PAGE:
Between 1487 and 1520, twenty editions of the Malleus were published, and another sixteen editions were published between 1574 and 1669.[37] However, there is scholarly agreement that publication of the Malleus Maleficarum was not as influential as earlier modern historians originally thought.[38][39][40] According to MacCulloch, the Malleus was one of several key factors contributing to the witch craze, along with popular superstition and tensions created by the Reformation.[10]

In 1490, only 3 years after it was published, the Catholic Church condemned Malleus as false. In 1538 the Spanish Inquisition cautioned its members not to believe everything the Malleus said, even when it presented apparently firm evidence.[41]

Bruised Reed Aug 13, '13 6:37 pm

Re: Did the Roman Catholic Church order witch-hunts?
Who Burned the Witches

The Witches Next Door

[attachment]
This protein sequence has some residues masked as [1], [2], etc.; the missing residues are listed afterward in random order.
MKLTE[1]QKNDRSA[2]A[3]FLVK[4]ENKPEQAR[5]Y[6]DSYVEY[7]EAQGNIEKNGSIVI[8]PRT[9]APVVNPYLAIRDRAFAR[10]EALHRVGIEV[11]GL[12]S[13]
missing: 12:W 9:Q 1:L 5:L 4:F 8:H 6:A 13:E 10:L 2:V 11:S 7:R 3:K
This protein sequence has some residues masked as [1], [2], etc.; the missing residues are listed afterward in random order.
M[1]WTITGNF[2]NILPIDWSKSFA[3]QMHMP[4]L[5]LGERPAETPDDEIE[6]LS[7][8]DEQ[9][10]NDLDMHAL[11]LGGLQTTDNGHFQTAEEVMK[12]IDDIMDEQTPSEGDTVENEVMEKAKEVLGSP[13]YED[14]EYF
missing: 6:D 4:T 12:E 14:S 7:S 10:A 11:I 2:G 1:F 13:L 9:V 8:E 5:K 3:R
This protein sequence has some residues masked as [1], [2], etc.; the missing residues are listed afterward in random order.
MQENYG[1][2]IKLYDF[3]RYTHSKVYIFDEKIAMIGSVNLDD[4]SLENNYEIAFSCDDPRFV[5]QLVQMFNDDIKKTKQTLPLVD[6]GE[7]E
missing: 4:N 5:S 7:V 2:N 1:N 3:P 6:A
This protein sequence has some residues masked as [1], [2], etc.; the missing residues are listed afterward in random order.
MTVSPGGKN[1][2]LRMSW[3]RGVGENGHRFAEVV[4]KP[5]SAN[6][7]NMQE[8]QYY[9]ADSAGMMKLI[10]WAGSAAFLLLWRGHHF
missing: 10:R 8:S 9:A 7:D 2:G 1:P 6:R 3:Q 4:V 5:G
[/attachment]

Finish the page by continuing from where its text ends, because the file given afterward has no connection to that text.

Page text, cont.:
Both are by Sandra Miesel, who has the coolest job title ever.

chevalier Aug 17, '13 4:20 pm

Re: Did the Roman Catholic Church order witch-hunts?
Friedrich Spee, a German Jesuit, contributed to the development of the modern notion of the legal requirement of proof beyond a reasonable doubt with his work in opposition of witch hunts. Some individual clerics have acted up (and some have been condemned for that by the higher authority), but the Church has consistently preached high legal standards, right from the Roman Antiquity to this century.